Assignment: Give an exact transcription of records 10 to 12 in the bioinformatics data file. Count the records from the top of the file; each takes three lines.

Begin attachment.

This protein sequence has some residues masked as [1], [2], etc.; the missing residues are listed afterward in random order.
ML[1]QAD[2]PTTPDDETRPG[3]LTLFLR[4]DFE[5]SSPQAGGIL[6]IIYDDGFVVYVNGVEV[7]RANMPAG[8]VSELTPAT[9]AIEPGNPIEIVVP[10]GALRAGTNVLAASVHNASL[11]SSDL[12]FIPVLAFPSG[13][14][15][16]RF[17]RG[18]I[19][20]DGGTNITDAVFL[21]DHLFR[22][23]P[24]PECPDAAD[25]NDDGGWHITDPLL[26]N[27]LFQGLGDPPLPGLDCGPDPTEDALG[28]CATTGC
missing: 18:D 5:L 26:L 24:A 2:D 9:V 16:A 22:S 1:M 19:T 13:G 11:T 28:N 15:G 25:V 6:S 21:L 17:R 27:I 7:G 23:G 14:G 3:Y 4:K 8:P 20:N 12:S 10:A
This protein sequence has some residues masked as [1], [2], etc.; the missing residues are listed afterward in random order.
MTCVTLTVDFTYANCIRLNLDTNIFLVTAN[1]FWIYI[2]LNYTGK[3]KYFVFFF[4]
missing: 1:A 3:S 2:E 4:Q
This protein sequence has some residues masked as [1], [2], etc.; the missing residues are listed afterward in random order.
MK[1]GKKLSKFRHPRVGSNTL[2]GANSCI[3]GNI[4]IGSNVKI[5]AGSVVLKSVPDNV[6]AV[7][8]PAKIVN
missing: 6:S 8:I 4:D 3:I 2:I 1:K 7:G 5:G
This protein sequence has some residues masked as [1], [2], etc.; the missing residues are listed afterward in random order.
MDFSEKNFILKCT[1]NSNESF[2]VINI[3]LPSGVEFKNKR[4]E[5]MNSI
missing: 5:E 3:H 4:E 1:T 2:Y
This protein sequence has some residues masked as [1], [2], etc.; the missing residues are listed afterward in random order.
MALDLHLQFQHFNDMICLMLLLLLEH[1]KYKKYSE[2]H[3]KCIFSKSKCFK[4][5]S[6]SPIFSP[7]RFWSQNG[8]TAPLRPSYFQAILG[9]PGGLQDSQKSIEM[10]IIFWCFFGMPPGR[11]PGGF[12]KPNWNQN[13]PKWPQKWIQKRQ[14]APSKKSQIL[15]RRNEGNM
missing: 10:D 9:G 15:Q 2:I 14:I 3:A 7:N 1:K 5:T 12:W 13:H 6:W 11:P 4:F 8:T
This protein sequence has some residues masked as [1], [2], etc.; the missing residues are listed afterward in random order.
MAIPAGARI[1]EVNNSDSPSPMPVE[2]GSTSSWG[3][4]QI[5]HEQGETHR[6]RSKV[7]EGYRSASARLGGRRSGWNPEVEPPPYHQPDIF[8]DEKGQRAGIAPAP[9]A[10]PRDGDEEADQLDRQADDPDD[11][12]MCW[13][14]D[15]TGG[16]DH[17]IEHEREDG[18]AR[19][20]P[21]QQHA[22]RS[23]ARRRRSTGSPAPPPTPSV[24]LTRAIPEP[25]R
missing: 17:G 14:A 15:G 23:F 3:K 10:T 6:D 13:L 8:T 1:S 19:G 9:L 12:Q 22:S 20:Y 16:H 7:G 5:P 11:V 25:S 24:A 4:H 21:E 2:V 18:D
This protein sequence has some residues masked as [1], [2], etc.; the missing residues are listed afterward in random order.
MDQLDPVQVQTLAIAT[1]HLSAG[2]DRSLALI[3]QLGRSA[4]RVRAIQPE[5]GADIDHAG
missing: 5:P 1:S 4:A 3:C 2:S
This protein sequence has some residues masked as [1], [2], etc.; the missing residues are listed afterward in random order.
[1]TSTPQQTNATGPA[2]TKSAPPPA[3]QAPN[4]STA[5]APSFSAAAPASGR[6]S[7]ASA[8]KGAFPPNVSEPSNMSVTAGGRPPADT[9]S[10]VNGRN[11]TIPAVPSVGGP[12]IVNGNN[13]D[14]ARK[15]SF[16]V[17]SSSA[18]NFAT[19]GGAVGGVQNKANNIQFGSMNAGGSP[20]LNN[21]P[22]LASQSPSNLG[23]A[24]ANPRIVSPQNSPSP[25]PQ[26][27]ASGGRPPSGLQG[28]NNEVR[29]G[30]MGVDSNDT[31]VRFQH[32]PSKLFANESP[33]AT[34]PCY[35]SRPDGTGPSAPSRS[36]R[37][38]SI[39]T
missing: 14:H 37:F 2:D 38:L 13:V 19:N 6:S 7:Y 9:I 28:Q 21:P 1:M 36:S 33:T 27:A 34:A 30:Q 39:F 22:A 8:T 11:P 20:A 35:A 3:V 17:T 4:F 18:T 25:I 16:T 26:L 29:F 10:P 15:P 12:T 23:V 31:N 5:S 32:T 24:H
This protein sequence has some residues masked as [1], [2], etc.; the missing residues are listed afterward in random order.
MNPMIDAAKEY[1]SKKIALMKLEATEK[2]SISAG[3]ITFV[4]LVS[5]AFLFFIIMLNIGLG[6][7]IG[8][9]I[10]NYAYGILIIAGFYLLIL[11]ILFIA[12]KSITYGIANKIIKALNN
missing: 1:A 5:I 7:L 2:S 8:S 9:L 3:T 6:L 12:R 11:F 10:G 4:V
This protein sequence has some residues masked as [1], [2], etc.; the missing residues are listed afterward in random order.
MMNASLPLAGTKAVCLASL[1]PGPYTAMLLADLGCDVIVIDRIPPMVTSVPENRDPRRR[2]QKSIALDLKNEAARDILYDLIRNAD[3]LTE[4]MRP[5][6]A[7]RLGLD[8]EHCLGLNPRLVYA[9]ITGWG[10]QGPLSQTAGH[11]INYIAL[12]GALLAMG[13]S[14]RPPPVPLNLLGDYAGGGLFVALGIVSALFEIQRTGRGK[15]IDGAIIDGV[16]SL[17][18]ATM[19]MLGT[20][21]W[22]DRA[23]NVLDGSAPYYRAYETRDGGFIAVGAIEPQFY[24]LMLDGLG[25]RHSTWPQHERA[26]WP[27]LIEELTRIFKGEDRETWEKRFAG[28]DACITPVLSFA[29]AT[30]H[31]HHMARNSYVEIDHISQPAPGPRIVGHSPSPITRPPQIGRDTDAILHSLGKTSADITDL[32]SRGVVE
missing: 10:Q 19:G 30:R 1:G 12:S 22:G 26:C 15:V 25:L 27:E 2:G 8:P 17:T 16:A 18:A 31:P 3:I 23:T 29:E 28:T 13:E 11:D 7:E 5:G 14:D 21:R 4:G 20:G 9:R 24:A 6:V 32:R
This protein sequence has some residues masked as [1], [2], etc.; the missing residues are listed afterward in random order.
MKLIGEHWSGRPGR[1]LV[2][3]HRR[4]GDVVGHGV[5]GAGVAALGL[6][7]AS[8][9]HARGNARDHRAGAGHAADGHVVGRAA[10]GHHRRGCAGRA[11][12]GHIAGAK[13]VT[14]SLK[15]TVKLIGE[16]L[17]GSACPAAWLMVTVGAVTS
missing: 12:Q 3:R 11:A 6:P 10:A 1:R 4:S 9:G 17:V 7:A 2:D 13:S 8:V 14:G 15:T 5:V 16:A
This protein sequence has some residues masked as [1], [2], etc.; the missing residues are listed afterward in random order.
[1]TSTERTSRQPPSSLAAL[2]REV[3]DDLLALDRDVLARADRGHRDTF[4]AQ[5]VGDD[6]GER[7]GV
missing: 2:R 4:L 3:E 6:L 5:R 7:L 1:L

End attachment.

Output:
This protein sequence has some residues masked as [1], [2], etc.; the missing residues are listed afterward in random order.
MMNASLPLAGTKAVCLASL[1]PGPYTAMLLADLGCDVIVIDRIPPMVTSVPENRDPRRR[2]QKSIALDLKNEAARDILYDLIRNAD[3]LTE[4]MRP[5][6]A[7]RLGLD[8]EHCLGLNPRLVYA[9]ITGWG[10]QGPLSQTAGH[11]INYIAL[12]GALLAMG[13]S[14]RPPPVPLNLLGDYAGGGLFVALGIVSALFEIQRTGRGK[15]IDGAIIDGV[16]SL[17][18]ATM[19]MLGT[20][21]W[22]DRA[23]NVLDGSAPYYRAYETRDGGFIAVGAIEPQFY[24]LMLDGLG[25]RHSTWPQHERA[26]WP[27]LIEELTRIFKGEDRETWEKRFAG[28]DACITPVLSFA[29]AT[30]H[31]HHMARNSYVEIDHISQPAPGPRIVGHSPSPITRPPQIGRDTDAILHSLGKTSADITDL[32]SRGVVE
missing: 10:Q 19:G 30:R 1:G 12:S 22:G 26:C 15:V 25:L 27:E 2:G 8:P 17:T 16:A 18:A 31:P 3:I 23:T 29:E 28:T 13:E 11:D 7:E 5:G 14:D 21:R 4:G 20:G 9:R 24:A 6:V 32:R
This protein sequence has some residues masked as [1], [2], etc.; the missing residues are listed afterward in random order.
MKLIGEHWSGRPGR[1]LV[2][3]HRR[4]GDVVGHGV[5]GAGVAALGL[6][7]AS[8][9]HARGNARDHRAGAGHAADGHVVGRAA[10]GHHRRGCAGRA[11][12]GHIAGAK[13]VT[14]SLK[15]TVKLIGE[16]L[17]GSACPAAWLMVTVGAVTS
missing: 12:Q 3:R 11:A 6:P 10:A 1:R 4:S 9:G 17:V 7:A 2:D 13:S 8:V 14:G 15:T 5:V 16:A
This protein sequence has some residues masked as [1], [2], etc.; the missing residues are listed afterward in random order.
[1]TSTERTSRQPPSSLAAL[2]REV[3]DDLLALDRDVLARADRGHRDTF[4]AQ[5]VGDD[6]GER[7]GV
missing: 2:R 4:L 3:E 6:L 5:R 7:L 1:L